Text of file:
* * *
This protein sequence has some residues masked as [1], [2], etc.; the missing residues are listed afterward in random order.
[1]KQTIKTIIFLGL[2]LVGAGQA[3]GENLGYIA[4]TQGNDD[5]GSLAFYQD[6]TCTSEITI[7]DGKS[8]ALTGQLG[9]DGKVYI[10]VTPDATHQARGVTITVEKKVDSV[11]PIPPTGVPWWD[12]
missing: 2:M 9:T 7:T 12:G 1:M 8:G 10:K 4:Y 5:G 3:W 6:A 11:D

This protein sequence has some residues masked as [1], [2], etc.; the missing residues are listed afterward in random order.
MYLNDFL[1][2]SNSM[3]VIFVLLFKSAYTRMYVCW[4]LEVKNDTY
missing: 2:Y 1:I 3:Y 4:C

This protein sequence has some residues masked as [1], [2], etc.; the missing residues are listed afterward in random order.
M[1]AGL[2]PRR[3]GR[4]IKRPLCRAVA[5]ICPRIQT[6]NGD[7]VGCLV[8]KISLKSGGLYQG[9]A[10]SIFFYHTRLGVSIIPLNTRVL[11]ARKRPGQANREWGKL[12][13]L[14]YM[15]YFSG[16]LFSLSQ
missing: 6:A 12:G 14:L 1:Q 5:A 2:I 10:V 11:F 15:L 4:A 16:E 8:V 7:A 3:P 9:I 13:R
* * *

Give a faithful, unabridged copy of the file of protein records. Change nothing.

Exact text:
This protein sequence has some residues masked as [1], [2], etc.; the missing residues are listed afterward in random order.
[1]KQTIKTIIFLGL[2]LVGAGQA[3]GENLGYIA[4]TQGNDD[5]GSLAFYQD[6]TCTSEITI[7]DGKS[8]ALTGQLG[9]DGKVYI[10]VTPDATHQARGVTITVEKKVDSV[11]PIPPTGVPWWD[12]
missing: 2:M 9:T 7:T 12:G 1:M 8:G 10:K 4:Y 5:G 3:W 6:A 11:D

This protein sequence has some residues masked as [1], [2], etc.; the missing residues are listed afterward in random order.
MYLNDFL[1][2]SNSM[3]VIFVLLFKSAYTRMYVCW[4]LEVKNDTY
missing: 2:Y 1:I 3:Y 4:C

This protein sequence has some residues masked as [1], [2], etc.; the missing residues are listed afterward in random order.
M[1]AGL[2]PRR[3]GR[4]IKRPLCRAVA[5]ICPRIQT[6]NGD[7]VGCLV[8]KISLKSGGLYQG[9]A[10]SIFFYHTRLGVSIIPLNTRVL[11]ARKRPGQANREWGKL[12][13]L[14]YM[15]YFSG[16]LFSLSQ
missing: 6:A 12:G 14:L 1:Q 5:A 2:I 10:V 11:F 15:L 4:A 16:E 8:V 7:A 3:P 9:I 13:R